My goodness, I'm glad everyday was not like today; it was action packed!
I sold something, but not a shawl. A gentleman from Christchurch wanted to buy this photo, one of six I cut up in three and stuck on the stair way; he actually wanted to buy a big oil painting of this, but since I don't even doodle (except on the weaving software), he had to contend with a copy of the photo (at $10) and find a painter. Lloyd wavered the Arts Council commission and GST (sales tax)!
Three mums and four babies came to Kath's concert; I think I'm supposed to say it was wonderful. Kath certainly shines when she's around kids, and she was a superb one-woman Giggle; it's as if she gains energy from the kids that surround her. However, those of you who have/had children know how much noise they generate, and how they run/crawl in any direction you don't intend them to go; Kath, Lloyd, and Hella, who also works at Arts Council, all have/had children, but it's been a while since I've been around micropersons, so I, and only I, was going out of my mind.
Rose, a textile artists turned ceramic artist who had the seed pot installation in this very gallery some years ago, took time out of her busy day to come and visit. I got carried away talking about the process of creating an Exhibit(ion) that I didn't really get to talk to her. Then a woman joined the discussion; long story short, she (in line with the opinion of her weaving teacher who is well-known in her country) thought I need to get back to basics and try color and texture on my 4-shaft loom.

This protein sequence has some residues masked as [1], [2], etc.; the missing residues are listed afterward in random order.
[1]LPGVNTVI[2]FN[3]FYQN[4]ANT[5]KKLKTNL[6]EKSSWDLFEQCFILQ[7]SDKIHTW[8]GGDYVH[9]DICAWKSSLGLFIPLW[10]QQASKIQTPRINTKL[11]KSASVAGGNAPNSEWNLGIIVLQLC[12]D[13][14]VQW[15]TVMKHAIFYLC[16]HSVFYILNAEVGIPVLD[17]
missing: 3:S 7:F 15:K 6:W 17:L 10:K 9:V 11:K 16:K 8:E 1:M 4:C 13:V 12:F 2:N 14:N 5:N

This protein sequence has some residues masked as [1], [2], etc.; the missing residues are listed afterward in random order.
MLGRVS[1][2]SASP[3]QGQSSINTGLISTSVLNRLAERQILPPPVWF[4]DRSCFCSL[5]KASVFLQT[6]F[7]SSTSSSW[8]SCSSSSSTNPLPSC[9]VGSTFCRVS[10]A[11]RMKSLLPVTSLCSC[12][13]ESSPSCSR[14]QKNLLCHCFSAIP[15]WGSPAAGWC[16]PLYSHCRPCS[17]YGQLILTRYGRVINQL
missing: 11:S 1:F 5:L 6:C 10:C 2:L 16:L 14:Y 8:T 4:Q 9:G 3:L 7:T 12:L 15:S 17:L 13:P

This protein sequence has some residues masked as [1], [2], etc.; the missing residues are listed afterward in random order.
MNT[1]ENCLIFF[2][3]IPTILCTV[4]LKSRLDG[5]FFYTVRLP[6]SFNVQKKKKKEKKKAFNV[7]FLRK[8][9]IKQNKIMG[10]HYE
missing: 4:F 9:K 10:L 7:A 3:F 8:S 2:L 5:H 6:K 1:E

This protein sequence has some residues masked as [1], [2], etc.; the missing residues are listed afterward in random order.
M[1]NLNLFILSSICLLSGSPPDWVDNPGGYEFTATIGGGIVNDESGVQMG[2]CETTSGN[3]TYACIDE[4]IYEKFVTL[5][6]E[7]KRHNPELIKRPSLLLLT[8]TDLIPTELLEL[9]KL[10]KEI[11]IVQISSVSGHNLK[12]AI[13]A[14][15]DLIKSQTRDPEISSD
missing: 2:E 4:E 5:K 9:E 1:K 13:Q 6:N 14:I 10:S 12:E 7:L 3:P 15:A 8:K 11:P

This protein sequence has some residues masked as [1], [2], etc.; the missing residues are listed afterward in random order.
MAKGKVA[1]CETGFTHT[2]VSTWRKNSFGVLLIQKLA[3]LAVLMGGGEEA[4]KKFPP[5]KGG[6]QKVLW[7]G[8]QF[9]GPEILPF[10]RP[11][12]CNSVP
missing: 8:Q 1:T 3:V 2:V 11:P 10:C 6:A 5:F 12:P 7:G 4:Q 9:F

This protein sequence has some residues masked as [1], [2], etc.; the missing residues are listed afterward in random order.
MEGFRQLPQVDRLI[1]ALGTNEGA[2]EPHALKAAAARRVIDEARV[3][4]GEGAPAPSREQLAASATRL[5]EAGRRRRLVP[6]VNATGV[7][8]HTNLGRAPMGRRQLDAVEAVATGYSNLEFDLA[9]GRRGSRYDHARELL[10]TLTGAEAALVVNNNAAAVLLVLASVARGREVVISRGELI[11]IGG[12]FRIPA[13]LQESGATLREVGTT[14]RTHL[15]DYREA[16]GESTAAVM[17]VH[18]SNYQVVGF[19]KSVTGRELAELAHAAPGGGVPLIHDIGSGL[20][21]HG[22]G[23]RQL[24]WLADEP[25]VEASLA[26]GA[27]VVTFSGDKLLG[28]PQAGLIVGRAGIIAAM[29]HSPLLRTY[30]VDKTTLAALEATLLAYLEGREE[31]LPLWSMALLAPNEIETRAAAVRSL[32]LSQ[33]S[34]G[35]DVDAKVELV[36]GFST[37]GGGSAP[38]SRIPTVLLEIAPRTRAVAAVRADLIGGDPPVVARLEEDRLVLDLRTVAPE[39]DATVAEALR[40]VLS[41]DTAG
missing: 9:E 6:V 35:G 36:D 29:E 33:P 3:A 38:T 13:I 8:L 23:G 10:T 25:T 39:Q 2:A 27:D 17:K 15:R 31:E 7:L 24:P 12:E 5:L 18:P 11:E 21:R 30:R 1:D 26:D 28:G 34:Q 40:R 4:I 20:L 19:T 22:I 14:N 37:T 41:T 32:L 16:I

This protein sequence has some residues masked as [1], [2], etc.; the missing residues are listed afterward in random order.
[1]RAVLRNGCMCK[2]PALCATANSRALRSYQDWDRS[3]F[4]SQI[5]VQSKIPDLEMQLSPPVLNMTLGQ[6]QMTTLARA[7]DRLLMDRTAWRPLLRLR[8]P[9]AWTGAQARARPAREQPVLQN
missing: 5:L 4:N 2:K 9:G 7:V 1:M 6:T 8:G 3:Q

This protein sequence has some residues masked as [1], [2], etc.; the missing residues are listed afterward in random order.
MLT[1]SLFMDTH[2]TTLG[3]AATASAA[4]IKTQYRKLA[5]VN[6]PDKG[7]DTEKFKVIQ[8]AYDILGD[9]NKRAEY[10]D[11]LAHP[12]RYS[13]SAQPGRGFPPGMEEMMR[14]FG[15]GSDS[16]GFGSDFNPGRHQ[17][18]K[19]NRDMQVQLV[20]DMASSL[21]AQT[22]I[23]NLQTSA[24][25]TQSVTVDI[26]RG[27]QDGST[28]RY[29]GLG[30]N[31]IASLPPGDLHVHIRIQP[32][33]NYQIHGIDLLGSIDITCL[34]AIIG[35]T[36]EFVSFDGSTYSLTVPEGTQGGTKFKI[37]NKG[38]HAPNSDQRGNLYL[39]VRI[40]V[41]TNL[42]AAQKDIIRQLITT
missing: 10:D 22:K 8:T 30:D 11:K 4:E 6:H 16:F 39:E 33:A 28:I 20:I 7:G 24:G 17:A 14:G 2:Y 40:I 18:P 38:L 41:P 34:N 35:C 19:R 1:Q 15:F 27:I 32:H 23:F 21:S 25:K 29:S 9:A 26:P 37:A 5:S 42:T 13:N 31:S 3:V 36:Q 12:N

There is an outdated argument that claims weaving on computer-controlled looms is not "handweaving". There are various fine lines weavers ourselves have drawn as to what is allowable and what not in order to call one's craft "handweaving"; many claimed in the early 90's that because the mechanism of lifting the shafts and/or selecting which shaft to lift for a particular shed is mechanically controlled, setup like my big loom is not "hand" weaving. But with the proliferation of computer programs and computer-controlled (aka computer dobby) looms, I hadn't realized that there were still those who held on to this notion.
I don't know this woman, and I was quite at a loss as to why she threw a curve ball suddenly. And frankly, I found her suggestion offensive. It's too late for me to go back to 4-shaft only. While I own a 4-shaft jack loom, and enjoy weaving on it immensely, I also need the 16-shaft computer-control to weave the kind of cloth I like, and I find it odd to reject new technology or material just because they are new, as if only old methods and tools are legitimate. And I didn't see any connection between what she told me repeatedly and what I was trying to discuss with Rose. I don't think I was getting too precious because I was the "artiste", either.
If it's not dangerous and I can afford it without taking out a second mortgage, I'll try anything once, to see if the method or equipment helps me make the kind of cloth I like. I am slow to try new things, but I don't shun anything just because I am unfamiliar with them.
I was trying my best not to loose it. It was strange; I appreciate anyone bothering to come up and see my Exhibit(ion), but I just could not understand her motivation or insistence. And the sad thing is, she may have been trying to be friendly and make conversation, and I was too pig-headed to hear it that way.
Later, I had a debriefing about the Exhibit(ion) and my pieces with Lloyd; this was so interesting I'm putting it in a separate post.